Ahhhh, Machu Picchu. One of the (new) 7 wonders of the world. An Incan civilization constructed in the 15th century, using tools and craftsmanship defying modern carpentry. 200+ stone temples and homes, hidden deep in the Peruvian Andes. Llamas and alpacas roaming freely, taking pictures and hand-feeding from tourists. It is no wonder that this is one of the most popular destinations in the world!
There are two common trekking routes to Machu Picchu: the Inca Trail and the Salkantay Trail. Both offer guided tours, but cost upwards of $500-$700/person. That’s my budget for a month! Now a guided tour certainly has its benefits: having your tents pre-made, your food pre-cooked, and donkeys carrying your equipment...
But where is the adventure in that!?
We were young, wild, and most importantly: poor. So with our budget of $100/each, Jimmy and I chose to complete the Salkantay Trek unguided! After a few days of recruiting new friends, planning and acclimatizing (ahem.. partying) in Cusco, we embarked to our starting village of Mollepata.
The first two days were the most challenging, trekking approximately 24 miles while gaining an altitude of 5,600 feet to reach the highest elevation at the Salkantay Pass, 15,190 feet. With 35 pounds of gear on your back and roosters ruining your (much needed) sleep at 4 am, this is a daunting task, but the views are well worth it. Tip: Drop your bags at your first campsite of Salkantaypampa, and head up to Humantay Lake for a refreshing dip to end your first day!
Days three and four were still long days, but with far less altitude gain. We woke early on day three, hitting the switchbacks in stride, trekking along the mountainside for the entire 11 mile day to Lukmabamba, the coffee capital of the region. A local family welcomed us in, offering organic coffee, and a lawn with a view. On a perfectly clear night, we ditched our tents, opting to sleep outside under the stars.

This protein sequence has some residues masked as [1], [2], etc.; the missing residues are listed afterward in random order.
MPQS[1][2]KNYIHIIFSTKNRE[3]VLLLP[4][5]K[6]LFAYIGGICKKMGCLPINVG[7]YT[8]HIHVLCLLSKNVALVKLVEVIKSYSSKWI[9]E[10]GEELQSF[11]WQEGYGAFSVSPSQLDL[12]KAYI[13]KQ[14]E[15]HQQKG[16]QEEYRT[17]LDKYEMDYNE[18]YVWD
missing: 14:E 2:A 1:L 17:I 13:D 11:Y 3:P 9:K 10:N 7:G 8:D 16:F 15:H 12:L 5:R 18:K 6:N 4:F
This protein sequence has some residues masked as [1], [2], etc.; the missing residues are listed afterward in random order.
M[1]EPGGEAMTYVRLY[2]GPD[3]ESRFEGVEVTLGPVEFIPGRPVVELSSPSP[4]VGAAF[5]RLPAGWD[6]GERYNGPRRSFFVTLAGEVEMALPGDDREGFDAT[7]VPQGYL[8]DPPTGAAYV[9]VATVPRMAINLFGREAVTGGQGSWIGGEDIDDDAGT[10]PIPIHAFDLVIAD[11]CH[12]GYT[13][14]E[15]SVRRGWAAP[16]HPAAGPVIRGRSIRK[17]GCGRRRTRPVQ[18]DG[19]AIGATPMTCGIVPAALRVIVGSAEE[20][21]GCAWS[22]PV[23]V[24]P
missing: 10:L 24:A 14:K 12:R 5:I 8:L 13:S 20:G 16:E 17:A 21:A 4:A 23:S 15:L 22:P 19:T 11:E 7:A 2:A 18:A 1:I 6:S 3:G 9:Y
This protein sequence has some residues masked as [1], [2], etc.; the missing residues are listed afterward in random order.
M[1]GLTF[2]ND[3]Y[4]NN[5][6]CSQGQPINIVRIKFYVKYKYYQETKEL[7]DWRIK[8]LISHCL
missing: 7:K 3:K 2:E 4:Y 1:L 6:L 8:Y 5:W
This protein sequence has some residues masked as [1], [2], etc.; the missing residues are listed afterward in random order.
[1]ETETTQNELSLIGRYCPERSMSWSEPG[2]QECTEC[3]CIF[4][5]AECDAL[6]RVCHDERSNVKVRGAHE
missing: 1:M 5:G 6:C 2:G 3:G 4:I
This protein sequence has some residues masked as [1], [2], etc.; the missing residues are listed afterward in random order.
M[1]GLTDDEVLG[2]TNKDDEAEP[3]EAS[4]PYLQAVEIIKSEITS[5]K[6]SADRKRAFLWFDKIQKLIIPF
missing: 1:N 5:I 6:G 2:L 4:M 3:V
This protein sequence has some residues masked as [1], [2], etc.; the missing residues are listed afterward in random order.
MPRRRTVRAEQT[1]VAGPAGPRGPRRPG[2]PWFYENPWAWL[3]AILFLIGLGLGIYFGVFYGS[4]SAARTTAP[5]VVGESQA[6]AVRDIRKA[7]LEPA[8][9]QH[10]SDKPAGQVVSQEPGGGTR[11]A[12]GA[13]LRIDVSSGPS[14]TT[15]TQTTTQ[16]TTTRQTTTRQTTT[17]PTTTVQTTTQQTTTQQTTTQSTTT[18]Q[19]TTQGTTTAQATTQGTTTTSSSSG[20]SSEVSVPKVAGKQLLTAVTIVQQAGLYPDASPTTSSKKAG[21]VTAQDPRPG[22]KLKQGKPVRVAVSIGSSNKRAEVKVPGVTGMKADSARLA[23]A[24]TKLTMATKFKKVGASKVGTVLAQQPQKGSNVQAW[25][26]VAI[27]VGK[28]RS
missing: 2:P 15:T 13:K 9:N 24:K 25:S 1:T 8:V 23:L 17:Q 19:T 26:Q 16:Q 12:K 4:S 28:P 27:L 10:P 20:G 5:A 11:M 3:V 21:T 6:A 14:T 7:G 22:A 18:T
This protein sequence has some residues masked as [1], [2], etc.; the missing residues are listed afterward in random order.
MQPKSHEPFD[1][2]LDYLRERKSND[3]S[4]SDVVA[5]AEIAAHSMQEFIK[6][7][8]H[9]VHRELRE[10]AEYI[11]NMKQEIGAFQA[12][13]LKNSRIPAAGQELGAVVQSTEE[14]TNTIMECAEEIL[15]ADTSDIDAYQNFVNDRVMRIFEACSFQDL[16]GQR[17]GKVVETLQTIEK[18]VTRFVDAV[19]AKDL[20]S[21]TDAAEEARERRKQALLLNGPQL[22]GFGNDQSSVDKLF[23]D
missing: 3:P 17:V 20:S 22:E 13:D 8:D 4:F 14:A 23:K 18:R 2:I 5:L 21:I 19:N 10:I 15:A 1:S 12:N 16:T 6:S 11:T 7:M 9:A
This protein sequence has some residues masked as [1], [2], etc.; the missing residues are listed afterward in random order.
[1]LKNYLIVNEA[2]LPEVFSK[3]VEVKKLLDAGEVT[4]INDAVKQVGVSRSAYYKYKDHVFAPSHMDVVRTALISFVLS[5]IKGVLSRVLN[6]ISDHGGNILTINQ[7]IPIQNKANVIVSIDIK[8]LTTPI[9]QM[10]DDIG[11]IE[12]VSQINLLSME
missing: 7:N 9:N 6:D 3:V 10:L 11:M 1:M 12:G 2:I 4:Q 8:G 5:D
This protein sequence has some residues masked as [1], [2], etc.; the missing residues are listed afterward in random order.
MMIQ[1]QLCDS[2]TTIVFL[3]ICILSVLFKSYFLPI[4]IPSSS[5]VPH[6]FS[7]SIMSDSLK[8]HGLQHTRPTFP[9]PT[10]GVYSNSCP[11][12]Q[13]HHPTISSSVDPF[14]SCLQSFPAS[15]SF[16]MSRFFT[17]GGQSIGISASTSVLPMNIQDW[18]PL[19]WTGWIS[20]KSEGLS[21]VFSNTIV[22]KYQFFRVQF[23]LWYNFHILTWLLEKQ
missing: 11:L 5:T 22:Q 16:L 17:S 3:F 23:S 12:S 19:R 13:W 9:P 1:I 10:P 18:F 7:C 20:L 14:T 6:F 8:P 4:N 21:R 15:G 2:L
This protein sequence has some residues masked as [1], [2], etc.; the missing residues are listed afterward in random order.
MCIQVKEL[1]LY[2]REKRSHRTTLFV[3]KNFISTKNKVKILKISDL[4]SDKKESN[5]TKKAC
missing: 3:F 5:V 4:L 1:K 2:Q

We woke on day four feeling tired, but prepared. The 12 mile day just didn’t sound intimidating anymore. We pushed uphill for hours until we reached our first view of Machu Picchu in the distance. From here began a long ascent to Hidroelectrica, where we followed the train tracks to the first (modern) city of the trek: Aguas Calientes. Tomorrow would be the big day!
At 4 am, we headed towards Machu Picchu, beating the crowds inside. We decided to climb the neighboring Montana Machupicchu, and were the firsts to reach the top.
Standing alone, amongst the early morning clouds, overlooking the ruins, a sense of confidence overwhelmed me. I had pushed myself physically and mentally in ways I never had before, and felt that I could do anything. I was dirty, smelly, and sweaty, but none of that mattered. I had just completed the adventure of a lifetime, but all I could think of, was that this was the beginning of something bigger.
The only question remaining was: Where to next?
For more details on how to plan your very own unguided trek to Machu Picchu, visit Nick's blog.